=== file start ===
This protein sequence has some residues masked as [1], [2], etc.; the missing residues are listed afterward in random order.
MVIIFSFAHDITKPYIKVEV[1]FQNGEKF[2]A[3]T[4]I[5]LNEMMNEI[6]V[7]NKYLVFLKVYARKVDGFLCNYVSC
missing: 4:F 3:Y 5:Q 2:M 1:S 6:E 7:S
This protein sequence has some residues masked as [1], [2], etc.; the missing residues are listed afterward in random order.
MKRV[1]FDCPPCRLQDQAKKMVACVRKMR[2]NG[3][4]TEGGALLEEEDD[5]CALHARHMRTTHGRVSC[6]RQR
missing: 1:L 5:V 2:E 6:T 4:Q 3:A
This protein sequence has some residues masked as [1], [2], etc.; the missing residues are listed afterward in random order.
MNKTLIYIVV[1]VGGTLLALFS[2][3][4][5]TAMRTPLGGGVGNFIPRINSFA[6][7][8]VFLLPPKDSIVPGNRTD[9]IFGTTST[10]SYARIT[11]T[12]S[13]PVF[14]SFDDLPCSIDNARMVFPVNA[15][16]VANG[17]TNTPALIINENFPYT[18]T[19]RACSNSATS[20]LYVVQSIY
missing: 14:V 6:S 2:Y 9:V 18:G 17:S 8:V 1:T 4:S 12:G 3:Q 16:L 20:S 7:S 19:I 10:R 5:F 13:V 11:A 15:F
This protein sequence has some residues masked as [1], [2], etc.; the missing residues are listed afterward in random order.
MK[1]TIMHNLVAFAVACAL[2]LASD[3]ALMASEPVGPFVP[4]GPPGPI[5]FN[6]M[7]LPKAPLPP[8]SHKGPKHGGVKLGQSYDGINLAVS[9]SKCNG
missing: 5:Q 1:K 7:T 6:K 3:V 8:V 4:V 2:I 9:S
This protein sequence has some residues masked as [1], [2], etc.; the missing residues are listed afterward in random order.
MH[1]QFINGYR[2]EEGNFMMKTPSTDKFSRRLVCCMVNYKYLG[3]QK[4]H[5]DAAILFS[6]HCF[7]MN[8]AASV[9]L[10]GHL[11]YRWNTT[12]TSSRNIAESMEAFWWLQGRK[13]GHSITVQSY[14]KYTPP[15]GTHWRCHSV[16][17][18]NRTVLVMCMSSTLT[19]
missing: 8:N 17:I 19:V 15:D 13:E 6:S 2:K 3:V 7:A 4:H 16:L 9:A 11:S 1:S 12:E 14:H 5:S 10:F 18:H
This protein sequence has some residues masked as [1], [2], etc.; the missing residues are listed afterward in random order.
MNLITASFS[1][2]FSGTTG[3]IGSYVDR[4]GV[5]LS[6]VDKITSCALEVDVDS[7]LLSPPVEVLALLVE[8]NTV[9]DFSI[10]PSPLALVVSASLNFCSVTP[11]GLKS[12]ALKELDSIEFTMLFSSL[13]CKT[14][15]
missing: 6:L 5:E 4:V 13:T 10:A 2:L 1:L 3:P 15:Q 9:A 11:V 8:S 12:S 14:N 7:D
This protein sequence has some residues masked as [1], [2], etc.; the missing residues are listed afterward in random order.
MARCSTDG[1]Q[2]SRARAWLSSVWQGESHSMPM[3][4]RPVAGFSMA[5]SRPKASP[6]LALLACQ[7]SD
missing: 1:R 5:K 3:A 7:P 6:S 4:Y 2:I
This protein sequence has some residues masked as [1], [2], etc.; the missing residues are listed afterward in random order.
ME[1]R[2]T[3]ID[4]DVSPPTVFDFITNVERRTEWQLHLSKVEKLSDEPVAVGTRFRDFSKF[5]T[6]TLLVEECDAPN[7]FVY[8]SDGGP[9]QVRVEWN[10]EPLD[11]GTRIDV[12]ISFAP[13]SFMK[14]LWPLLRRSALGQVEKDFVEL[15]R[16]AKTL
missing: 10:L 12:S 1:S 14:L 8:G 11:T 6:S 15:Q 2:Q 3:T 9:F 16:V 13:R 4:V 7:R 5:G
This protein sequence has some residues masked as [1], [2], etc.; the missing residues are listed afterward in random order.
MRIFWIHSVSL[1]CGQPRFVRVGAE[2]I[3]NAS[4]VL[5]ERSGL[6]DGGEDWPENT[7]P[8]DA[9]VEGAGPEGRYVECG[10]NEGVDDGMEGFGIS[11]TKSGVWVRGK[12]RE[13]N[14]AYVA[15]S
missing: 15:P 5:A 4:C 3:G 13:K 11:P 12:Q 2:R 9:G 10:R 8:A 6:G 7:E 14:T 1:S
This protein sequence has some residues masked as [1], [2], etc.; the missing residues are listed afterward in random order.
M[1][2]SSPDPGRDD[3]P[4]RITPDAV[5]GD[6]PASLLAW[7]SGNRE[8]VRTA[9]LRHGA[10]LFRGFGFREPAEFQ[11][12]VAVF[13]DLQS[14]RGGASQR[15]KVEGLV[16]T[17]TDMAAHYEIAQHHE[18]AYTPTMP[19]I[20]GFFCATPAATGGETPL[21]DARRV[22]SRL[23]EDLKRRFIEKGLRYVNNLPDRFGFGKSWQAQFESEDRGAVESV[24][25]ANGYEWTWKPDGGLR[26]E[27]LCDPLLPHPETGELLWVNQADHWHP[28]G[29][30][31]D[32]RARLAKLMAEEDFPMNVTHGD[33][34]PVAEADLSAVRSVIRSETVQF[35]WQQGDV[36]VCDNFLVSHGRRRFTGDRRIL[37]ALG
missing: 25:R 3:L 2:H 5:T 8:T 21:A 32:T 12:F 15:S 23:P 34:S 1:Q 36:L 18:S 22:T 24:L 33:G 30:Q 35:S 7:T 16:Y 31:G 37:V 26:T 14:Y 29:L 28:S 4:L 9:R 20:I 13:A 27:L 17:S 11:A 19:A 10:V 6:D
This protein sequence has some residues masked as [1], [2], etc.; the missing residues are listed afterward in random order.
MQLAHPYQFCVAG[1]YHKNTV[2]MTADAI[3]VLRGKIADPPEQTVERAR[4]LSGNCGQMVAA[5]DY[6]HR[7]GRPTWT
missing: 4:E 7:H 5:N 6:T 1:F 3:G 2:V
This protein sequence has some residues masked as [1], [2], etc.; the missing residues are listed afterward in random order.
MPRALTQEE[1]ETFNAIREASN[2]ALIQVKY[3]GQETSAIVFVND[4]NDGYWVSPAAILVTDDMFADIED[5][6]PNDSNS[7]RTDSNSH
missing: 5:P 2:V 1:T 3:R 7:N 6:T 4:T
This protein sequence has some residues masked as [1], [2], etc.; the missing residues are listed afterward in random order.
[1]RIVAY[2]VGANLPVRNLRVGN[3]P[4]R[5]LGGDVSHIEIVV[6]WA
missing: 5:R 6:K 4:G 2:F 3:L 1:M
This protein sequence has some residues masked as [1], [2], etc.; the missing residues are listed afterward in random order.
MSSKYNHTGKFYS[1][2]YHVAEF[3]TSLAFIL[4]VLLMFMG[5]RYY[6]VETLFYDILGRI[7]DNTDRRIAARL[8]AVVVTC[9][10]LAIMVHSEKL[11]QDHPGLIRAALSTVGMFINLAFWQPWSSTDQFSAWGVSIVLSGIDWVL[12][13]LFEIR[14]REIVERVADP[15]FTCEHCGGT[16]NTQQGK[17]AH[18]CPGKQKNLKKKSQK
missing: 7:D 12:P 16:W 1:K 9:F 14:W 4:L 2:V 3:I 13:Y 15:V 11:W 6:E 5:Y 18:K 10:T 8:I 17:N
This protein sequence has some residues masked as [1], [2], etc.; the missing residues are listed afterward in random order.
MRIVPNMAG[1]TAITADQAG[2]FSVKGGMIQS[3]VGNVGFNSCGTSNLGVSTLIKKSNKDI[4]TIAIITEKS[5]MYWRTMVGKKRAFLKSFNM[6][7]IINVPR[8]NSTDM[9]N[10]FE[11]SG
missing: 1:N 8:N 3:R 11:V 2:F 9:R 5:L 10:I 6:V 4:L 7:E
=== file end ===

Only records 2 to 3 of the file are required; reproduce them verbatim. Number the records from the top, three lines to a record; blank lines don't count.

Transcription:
This protein sequence has some residues masked as [1], [2], etc.; the missing residues are listed afterward in random order.
MKRV[1]FDCPPCRLQDQAKKMVACVRKMR[2]NG[3][4]TEGGALLEEEDD[5]CALHARHMRTTHGRVSC[6]RQR
missing: 1:L 5:V 2:E 6:T 4:Q 3:A
This protein sequence has some residues masked as [1], [2], etc.; the missing residues are listed afterward in random order.
MNKTLIYIVV[1]VGGTLLALFS[2][3][4][5]TAMRTPLGGGVGNFIPRINSFA[6][7][8]VFLLPPKDSIVPGNRTD[9]IFGTTST[10]SYARIT[11]T[12]S[13]PVF[14]SFDDLPCSIDNARMVFPVNA[15][16]VANG[17]TNTPALIINENFPYT[18]T[19]RACSNSATS[20]LYVVQSIY
missing: 14:V 6:S 2:Y 9:V 18:G 17:S 8:V 1:T 4:S 12:G 3:Q 16:L 20:S 7:S 19:I 10:R 5:F 13:V 11:A 15:F